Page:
It seems funny, but this year’s Apple’s WWDC was one of the most import yet, but not due to something said during the 2017’s Keynote. Instead, this low profile presentation will have far reaching implications over the next 8 to 10 years on the video delivery industry, from Google to Netflix. As Apple decided to use H.265 and WebVTT, the whole industry will be forced to follow suit.
The story started back in May 2010 when Google acquired On2 technologies, and specifically all the related IP to the VP8 video codec. Google was not happy with having to rely on an open source but patented video codecs for it’s future plans, and thought that VP8 would be a solution for that problem. VP8 was still a patented technology, although Google vowed never to use those patents as a weapon against users of VP8 encoders or decoders. However, Google actually tried to force it on the industry, announcing that it would support only VP8 on Google Chrome. Fortunately for everyone, this threat never materialised. This was due to a number of factors such as:
- VP8’s lack of performance against H.264
- Virtually non existing hardware decoding support
Eventually, Google caved in, and continued to support H.264, which is the de facto standard codec on both web and broadcast world. In the meantime, a number of codecs were rendered obsolete including VC-1, VP8 and MPEG-2.
Fast forward to 2017
Challenges om 2017 are fairly different. Now the industry’s buzzwords are UltraHD, Wide Colour Gamut, HDR and HFR, which means a new codec is needed to handle them all. This time, two alternatives came into consideration: MPEG Group H.265 (AKA HEVC) and Google’s VP9, both corresponding to evolutions to the corresponding previous version (H.264 and VP8, correspondingly).
So, a new codec war was envisioned. However, this time players moved significantly faster and before. Most silicon manufacturers were quite quick to react:
- Broadcom deployed H.265 supporting chipset to STBs in 2015 (did one of those myself in 2015 🙂 )
- Marvel’s Armada 1500, Rockchip’s RK3288 and AmLogic’s S812, all of those announced between 2015 and 2016.
Most of those offerings did not supported VP9 at time of launch, and then, most won’t support it though a microcode update. This creates a significant legacy installed base, for which VP9 is not an option.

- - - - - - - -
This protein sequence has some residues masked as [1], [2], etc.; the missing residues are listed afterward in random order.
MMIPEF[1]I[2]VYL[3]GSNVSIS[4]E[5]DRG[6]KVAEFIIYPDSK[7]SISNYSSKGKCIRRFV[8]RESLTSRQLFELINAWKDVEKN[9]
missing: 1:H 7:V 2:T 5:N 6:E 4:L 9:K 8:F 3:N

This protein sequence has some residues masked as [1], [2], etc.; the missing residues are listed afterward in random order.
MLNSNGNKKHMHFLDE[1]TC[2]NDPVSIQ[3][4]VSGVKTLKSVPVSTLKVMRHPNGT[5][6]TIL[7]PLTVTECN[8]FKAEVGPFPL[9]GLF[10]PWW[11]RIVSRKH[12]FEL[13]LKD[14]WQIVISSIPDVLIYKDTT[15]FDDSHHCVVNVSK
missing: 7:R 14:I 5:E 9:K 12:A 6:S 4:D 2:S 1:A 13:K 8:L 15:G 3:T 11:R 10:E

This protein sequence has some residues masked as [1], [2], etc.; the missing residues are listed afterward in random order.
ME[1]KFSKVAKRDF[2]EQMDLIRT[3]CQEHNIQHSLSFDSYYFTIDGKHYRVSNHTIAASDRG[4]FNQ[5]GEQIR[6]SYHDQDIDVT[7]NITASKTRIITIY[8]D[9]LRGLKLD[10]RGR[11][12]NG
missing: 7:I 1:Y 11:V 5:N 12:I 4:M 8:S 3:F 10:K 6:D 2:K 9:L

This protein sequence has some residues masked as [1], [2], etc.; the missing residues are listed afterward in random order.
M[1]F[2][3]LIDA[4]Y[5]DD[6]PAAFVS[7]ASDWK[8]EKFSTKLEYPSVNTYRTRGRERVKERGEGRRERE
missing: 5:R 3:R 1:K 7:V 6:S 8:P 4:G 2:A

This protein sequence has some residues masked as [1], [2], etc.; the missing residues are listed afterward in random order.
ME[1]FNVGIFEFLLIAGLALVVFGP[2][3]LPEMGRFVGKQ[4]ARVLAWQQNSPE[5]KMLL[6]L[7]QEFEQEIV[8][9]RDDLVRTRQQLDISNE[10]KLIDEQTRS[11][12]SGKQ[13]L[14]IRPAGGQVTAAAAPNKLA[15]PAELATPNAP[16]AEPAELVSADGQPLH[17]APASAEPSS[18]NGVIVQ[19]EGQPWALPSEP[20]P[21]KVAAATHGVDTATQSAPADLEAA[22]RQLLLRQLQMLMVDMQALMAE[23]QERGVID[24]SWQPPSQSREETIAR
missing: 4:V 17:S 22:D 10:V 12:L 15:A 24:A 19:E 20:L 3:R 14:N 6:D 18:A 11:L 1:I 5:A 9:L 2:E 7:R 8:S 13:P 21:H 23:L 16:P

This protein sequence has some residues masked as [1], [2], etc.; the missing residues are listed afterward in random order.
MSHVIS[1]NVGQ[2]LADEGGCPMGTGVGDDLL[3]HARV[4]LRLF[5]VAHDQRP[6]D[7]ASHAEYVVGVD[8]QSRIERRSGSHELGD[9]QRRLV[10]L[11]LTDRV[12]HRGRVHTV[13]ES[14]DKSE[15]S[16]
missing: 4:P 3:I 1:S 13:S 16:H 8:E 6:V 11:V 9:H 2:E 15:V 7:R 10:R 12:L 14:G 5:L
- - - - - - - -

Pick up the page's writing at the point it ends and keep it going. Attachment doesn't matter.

On the mobile side, things weren’t that different. Qualcomm announced the Snapdragon 805 processor back in 2014, supporting 4K H.265 decoding, and encoding shortly afterwards. Even today, Qualcomm only supports VP9 decoding and encoding on the flagship Snapdragon 835 processor, leaving all other processors with software decoding as an option. On the encoding side, there’s not option at all. All current smartphones are limited to 4K@30fps as defined on the H.264 L5.1 profile, and even then, at a very high bandwidth, in excess of 50 mbps.
On the Samsung side, things aren’t that different: all Exynos processors since Exynos 7 support H.265 decoding, and only the latest chip, the Exynos 9 supports VP9.
The reason why VP9 hardware support is lacking is fairly easy to explain, and can be demonstrated by this screenshot coming from the VP9 specification’s page:
Contrary to H.265, whose format was finalised back in 2013, which first implementations in 2015, VP9 bitstream is still not final, making silicon vendors to take educated guests in order to support it on hardware, including using programmable components, making such silicon more expensive that the H.265 counterparts.
As a side effect of being ready sooner, H.265 now supports more features, such as native 3D support and scalable versions, allowing currently deployed hardware to be compatible with the base streams even if the new advanced features aren’t supported. Why is this important ? Bandwidth. Let’s take as an example a Satellite broadcaster such as Dish (yeah, I know satellite broadcasters are a dying breed, but they still account for more subscribers than IPTV…). It will be possible for such broadcasters to reuse the already broadcasting HD or 4K stream, and add an additional stream for the multi view 3D format, thus saving a significant amount of bandwidth (around 30% from the 30-40Mbps of an 3D 4K channel) and at the same time, being compatible with the already deployed set top boxes.